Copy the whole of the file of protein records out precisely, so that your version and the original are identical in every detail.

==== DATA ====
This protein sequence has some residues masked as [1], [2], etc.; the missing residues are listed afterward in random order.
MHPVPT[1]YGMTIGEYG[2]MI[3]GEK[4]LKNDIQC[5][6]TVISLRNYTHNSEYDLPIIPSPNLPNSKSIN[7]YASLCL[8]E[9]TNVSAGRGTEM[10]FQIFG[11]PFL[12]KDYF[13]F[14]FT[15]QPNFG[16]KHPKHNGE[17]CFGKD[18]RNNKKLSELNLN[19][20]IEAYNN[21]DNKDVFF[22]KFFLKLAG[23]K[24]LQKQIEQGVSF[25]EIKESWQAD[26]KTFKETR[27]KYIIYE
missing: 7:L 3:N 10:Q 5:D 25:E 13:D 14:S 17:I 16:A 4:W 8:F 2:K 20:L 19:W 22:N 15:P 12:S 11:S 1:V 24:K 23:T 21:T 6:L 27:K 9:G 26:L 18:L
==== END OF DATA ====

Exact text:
This protein sequence has some residues masked as [1], [2], etc.; the missing residues are listed afterward in random order.
MHPVPT[1]YGMTIGEYG[2]MI[3]GEK[4]LKNDIQC[5][6]TVISLRNYTHNSEYDLPIIPSPNLPNSKSIN[7]YASLCL[8]E[9]TNVSAGRGTEM[10]FQIFG[11]PFL[12]KDYF[13]F[14]FT[15]QPNFG[16]KHPKHNGE[17]CFGKD[18]RNNKKLSELNLN[19][20]IEAYNN[21]DNKDVFF[22]KFFLKLAG[23]K[24]LQKQIEQGVSF[25]EIKESWQAD[26]KTFKETR[27]KYIIYE
missing: 7:L 3:N 10:Q 5:D 25:E 13:D 14:S 17:I 16:A 4:W 8:F 2:K 20:L 19:W 22:N 15:P 12:S 11:S 1:V 24:K 23:T 21:T 6:L 27:K 9:G 26:L 18:L